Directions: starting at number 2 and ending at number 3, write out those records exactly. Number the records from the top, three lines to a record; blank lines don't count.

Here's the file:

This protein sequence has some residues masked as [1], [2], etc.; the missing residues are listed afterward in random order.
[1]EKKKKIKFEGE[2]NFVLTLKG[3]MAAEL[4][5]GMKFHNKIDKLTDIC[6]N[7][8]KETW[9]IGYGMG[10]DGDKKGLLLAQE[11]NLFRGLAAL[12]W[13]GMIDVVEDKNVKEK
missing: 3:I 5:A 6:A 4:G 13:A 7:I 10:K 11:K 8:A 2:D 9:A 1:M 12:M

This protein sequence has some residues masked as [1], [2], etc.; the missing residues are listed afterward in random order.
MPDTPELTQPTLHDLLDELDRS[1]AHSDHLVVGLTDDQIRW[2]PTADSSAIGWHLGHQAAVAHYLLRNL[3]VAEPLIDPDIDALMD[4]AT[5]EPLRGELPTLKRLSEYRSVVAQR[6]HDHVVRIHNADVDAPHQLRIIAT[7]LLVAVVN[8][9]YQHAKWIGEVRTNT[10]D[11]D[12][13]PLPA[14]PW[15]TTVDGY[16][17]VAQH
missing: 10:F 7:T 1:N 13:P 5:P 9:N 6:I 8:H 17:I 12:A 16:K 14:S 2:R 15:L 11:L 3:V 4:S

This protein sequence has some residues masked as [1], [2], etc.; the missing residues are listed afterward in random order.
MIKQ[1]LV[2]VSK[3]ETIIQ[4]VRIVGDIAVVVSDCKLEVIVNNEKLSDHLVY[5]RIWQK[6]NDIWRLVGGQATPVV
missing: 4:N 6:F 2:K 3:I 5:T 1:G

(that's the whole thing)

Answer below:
This protein sequence has some residues masked as [1], [2], etc.; the missing residues are listed afterward in random order.
MPDTPELTQPTLHDLLDELDRS[1]AHSDHLVVGLTDDQIRW[2]PTADSSAIGWHLGHQAAVAHYLLRNL[3]VAEPLIDPDIDALMD[4]AT[5]EPLRGELPTLKRLSEYRSVVAQR[6]HDHVVRIHNADVDAPHQLRIIAT[7]LLVAVVN[8][9]YQHAKWIGEVRTNT[10]D[11]D[12][13]PLPA[14]PW[15]TTVDGY[16][17]VAQH
missing: 10:F 7:T 1:N 13:P 5:P 9:N 6:I 8:H 17:I 12:A 16:K 14:S 2:R 15:L 11:L 3:V 4:S

This protein sequence has some residues masked as [1], [2], etc.; the missing residues are listed afterward in random order.
MIKQ[1]LV[2]VSK[3]ETIIQ[4]VRIVGDIAVVVSDCKLEVIVNNEKLSDHLVY[5]RIWQK[6]NDIWRLVGGQATPVV
missing: 4:N 6:F 2:K 3:I 5:T 1:G